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Friday, October 29, 2010

A Different Breed: Ymgarl Genestealers

I've talked a lot, at various times, about how virtually the entire Tyranid codex is useful, and I stand by those statements: there are really only about three "bad" units*; a number of the others are somewhat mediocre or superseded by other, similar units, but that isn't really the same thing as being bad per se. So we're going to kick off a series of articles talking about these less-used units and ways you can bring them to the table in the most effective manner possible. Now, they are not all going to be maximally competitive, understand, but I do intend to talk about ways to use them that maximize what they and the rest of your army can do- we aren't interested in any "welp you can put Unit X into your list and it won't actively hinder you from winning, but..." kind of armies.

First off the bat is Ymgarl Genestealers, the bane of shitty 4E armies everywhere.
Bane of shitty armies, you say? Indeed. With the ability to pop out effectively anywhere, chosen after both players have made their deployments, it is virtually impossible to stop them from getting off at least one charge, and their raw stats (plus fancy shifting ability) mean they will usually be able to triumph in a close-quarters fight. Their only real weakness is common to many Tyranid units, an inability to deal with anything in a transport. Hence, against crappy gunline armies they are at their very best, able to assault with impunity without giving the enemy a chance to even take a token potshot at them.

Strategy #1: Disruption, Not Killy
Ymgarl Genestealers are expensive. Like, really expensive. They measure up to Sternguard and the various Chaos cult troops in price, which means you usually aren't going to be able to bring a lot of them. This, in turn, means that they are NOT set up to deal with big hordes of troops, like Ork Boyz or IG blobs; leave those to the main body of your force, which should easily be able to handle them. (You DID save some points for Tervigons, Warriors, Raveners, Tyrants, Gargoyles, Hormagaunts, Carnifexes, or Biovores, didn't you? Good.) Rather, your Ymgarl should be dedicated to getting rid of troublesome back-line threats that your normal units can't easily handle- you know, that squad of Devastators hanging out on top of a building 47" away, or that Basilisk behind a wall. Things that are going to do a lot of damage to you and rely mainly on range as a way to protect themselves from enemy attacks and are largely stationary. Ymgarl eat these guys up, literally, as they are almost always quite weak in a fight. If your opponent is the kind of jerk who slaps a Power Fist into his Dev squads... well, I'm sorry, mang, just deal with it; be thankful he's throwing away those points there rather than on a real unit. Toss your 'Stealers into him, let him take all the wounds on his heavy weapon guys so the PF stays alive, and laugh when his fire support is reduced to one Lascannon and a Bolt Pistol.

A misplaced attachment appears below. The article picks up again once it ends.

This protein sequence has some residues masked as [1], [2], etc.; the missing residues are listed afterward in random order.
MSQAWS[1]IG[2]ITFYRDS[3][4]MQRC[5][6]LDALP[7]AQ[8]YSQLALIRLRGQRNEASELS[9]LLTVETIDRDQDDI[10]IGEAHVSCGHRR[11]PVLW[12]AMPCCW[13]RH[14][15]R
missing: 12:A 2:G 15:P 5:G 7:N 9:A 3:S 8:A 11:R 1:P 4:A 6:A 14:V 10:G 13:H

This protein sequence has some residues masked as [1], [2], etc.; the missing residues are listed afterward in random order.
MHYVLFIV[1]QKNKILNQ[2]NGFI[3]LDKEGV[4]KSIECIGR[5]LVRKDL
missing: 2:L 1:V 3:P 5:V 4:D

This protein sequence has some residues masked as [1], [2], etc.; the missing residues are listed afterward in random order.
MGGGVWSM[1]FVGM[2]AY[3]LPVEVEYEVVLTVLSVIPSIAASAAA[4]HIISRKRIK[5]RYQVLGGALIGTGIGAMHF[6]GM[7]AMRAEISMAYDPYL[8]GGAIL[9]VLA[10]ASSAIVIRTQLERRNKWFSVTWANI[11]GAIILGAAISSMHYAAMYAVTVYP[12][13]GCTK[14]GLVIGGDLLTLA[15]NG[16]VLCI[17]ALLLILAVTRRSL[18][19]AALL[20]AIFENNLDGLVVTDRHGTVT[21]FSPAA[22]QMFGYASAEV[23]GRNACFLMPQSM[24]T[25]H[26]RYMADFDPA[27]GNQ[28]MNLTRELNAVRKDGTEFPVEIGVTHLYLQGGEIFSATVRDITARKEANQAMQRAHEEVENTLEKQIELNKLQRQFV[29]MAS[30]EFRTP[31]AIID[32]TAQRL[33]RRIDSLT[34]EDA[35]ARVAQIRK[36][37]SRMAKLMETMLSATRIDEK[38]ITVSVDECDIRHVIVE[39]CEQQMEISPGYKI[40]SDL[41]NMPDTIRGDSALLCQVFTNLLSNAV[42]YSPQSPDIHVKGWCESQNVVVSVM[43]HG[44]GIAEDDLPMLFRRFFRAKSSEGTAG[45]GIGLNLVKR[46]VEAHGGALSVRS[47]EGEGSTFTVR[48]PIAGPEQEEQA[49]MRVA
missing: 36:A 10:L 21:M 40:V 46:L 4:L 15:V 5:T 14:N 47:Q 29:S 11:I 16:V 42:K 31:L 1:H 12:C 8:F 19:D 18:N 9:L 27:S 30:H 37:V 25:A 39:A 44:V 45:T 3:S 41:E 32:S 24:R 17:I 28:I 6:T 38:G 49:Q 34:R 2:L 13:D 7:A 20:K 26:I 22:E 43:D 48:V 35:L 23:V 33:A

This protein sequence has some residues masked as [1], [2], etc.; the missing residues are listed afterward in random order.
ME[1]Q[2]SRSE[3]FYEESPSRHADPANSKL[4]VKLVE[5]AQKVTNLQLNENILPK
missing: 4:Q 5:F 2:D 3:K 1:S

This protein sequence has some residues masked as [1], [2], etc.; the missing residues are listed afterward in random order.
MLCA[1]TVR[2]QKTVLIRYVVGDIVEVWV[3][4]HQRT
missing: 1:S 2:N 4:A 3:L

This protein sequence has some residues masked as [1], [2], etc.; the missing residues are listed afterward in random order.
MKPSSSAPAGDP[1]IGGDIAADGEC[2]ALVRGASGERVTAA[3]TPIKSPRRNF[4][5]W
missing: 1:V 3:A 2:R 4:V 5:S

Stragegy #2: What is All This Shit Doing Here?
Sad truth time: you're from the Tyranid codex, that means you don't get grenades. Oh, if you were a Marine unit, sure, you'd have all kinds of grenades. Assault grenades, defensive grenades, anti-tank grenades, grenades that made the enemy hallucinate that they're Ed Wood and the talking face of Ben Stein has come to warn them of the apocalypse- you'd get all those things for free. But you aren't, chump, so suck it up; you're just going to have to live with getting fantastic combat stats instead. However, you need to live long enough to use those stats- the 4+ save helps, but Long Fangs can still put a real hurting on you when you bust the door down and, to be honest, every casualty costs when you're as expensive as Ymgarl are. We want to minimize what we lose on the way in, because after that the fight is basically ours pretty easily, given WS6 I6. When possible, use your combination of Move Through Cover and Fleet to get into a position where you don't have to make that difficult terrain test when you charge. However, there's more to it than that...

Strategy #3: Don't Kill Them All
Every melee army has a dream, and it's always the same dream: you charge them turn 1, kill everything but a single model in the unit and they "miraculously" pass their morale test on snake eyes. You kill off the last remaining dork on their turn, consolidate 6" towards the next unit and... and...

And wake up. Still, it's a nice though, and we can try to get as close to that in the real world as possible. If we could trade all our attacks on our own turn for even a small portion of invulnerability, we would gladly do so, because the biggest issue for melee units is getting shot to death on the enemy's turn, and that can't happen so long as we're in combat. The problem is when we, by some kind of luck, wipe them out on the wrong (i.e.) assault phase and are left sitting in the open like a bunch of morons. Most units in the game don't really have any choice about this, but a rare few have the right weapon options that they can (cheaply) use a low-quality attack when they charge into combat with some small unit and switch over to something more deadly on the opponent's assault phase, hoping to wipe them out and get off another charge before they can do anything. Ymgarl Genestealers don't have multiple weapons to pick from, but they do have something even better...

Combined Strategy: Pick Your Prize
With the ability to morph from shape to shape as need dictates, Ymgarl are actually surprisingly flexible units when it comes to attacking targets in melee. However, the real strength of the ability is controlling how much damage you inflict with your charges: as you dive into the fray (and assuming the enemy is not majorly dangerous), you take +1 Toughness, which should cut the number of wounds you take by a third against MEQs and halve them against GEQs. It also minimizes the damage you do back, with any luck insuring that they have a reasonable chance to pass their Leadership test to keep stuck in. On their turn you take one of the other bonuses to get your kill on, and continue alternating back and forth like this- although it should be exceedingly rare for a unit to survive more than one iteration, unless you are, like me, chronically unable to roll any Rends on the enemy. (I probably shouldn't need to say this, but... ONLY use this tactic against enemies you know you have more-than-okay odds against and that AREN'T vehicles. Vehicles can just drive away from you, they don't care how many dudes are hangin' on the hull (except walkers, who are dumb like that.)